The fact is: we can’t bomb climate change or even violent extremism into submission. Pandemic flu and Zika won’t stop at the Rio Grande. Cyber thieves and criminal cartels don’t respect national boundaries. In today’s interconnected world, we need collective action to achieve lasting security.
We also need a well-functioning State Department. Diplomacy isn’t optional, but it’s comparatively cheap. As Secretary of Defense Mattis has put it, “If you don’t fund the State Department fully, then I need to buy more ammunition.” For America to remain the unrivalled global leader, we must value — and fully fund — the talented career professionals who do the delicate work of diplomacy.
Third, our diplomacy needs to be backed by an equal dedication to smart development.
Helping other peoples is neither charity nor wasteful spending. It’s one of the wisest investments we can make in our security and prosperity.
From Afghanistan to Nigeria, we’ve seen poverty, conflict and corruption stifle opportunity, and extremism take root.
But, when USAID helps a farmer increase her yields in Ethiopia, supports micro-enterprise in Haiti, or electrifies a village in Kenya so kids can study at night — that’s good not just for them; it’s good for America’s security.
When we combat malaria, AIDS and Ebola, investing in global health infrastructure — that’s good for our security.
When we educate and empower women and girls — that’s good for our security, too. So yes, we still need to Let Girls Learn.
Finally, an effective foreign policy must be grounded in domestic strength.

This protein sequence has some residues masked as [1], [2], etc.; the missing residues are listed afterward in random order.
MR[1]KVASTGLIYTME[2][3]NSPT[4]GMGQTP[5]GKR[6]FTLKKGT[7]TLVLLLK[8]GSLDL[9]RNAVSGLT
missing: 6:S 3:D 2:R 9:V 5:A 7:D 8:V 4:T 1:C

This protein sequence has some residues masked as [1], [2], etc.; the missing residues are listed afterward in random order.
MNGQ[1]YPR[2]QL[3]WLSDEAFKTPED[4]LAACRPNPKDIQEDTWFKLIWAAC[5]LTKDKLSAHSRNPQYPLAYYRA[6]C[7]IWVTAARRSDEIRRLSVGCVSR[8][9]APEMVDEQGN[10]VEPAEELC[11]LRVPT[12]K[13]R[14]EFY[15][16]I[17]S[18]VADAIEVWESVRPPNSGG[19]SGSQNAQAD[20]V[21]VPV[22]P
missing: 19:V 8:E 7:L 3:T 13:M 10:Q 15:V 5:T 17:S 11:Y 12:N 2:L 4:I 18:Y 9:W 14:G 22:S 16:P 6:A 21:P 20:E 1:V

To lead the world and protect our people, we can’t rely solely on military might. We must continue to prosper by growing our economy, creating jobs, raising wages, reducing inequality, and lifting Americans out of poverty. We must pursue trade that is fair and free, and not cede the Asia-Pacific, the world’s fastest growing region, to China. We need to catalyze American entrepreneurship and remain the global leader in R&D and higher education. These advantages don’t just make us competitive. They, too, make us safer and stronger.
Ultimately, of course, the greatest source of American strength is our people. The extraordinary skill, spirit, diversity, and audacity of Americans. Our founding ideals, including the inherent equality of every human being. Our commitment to free speech and a free press. Our welcoming of immigrants from every corner and calling them simply “Americans.”
Make no mistake: the world watches very carefully what we do and say.
So, we must ask, “What message are we sending now?” Because, at this moment, our single greatest weakness — as a people, a country, and a global power — is our profound political polarization.
It hasn’t always been like this. I grew up in this city, and I am old enough to remember when loyalties and even major legislation crossed party lines…when civility was the norm and politics mostly ended at the water’s edge. That seems like lifetimes ago. But it wasn’t. We need to shake off this national funk and remember that, first and foremost, we are all Americans. We must honor our constitution, our founding values, and each other.
Surely, we will often disagree. But, we sure as hell need to agree that a hostile foreign power has no business messing with our elections.
Because here’s the truth: if we cannot find our way to put country over party, and democracy over demagoguery, even in the face of such a dangerous external threat, then we might as well hang up our leadership cleats and resign ourselves to becoming a second-rate power.
That should not be our future. We are so much better than that. At our best, we are still the bright beacon to the world of hope, creativity, justice, and opportunity.
When Americans of every race, religion and class stand together for the rights of all — for women as well as men…for our immigrant heritage…for LGBT citizens…for the belief that we are all equally God’s children…when we recall that we all love this country deeply… when we remember what America truly means, then, and only then, will we be strong at home and a still stronger leader in this complex world.
The choice is ours. We can either squander our greatness, or build a common future based on respect for the dignity and value of every American and all mankind.
Together, let’s ensure we make the right choice.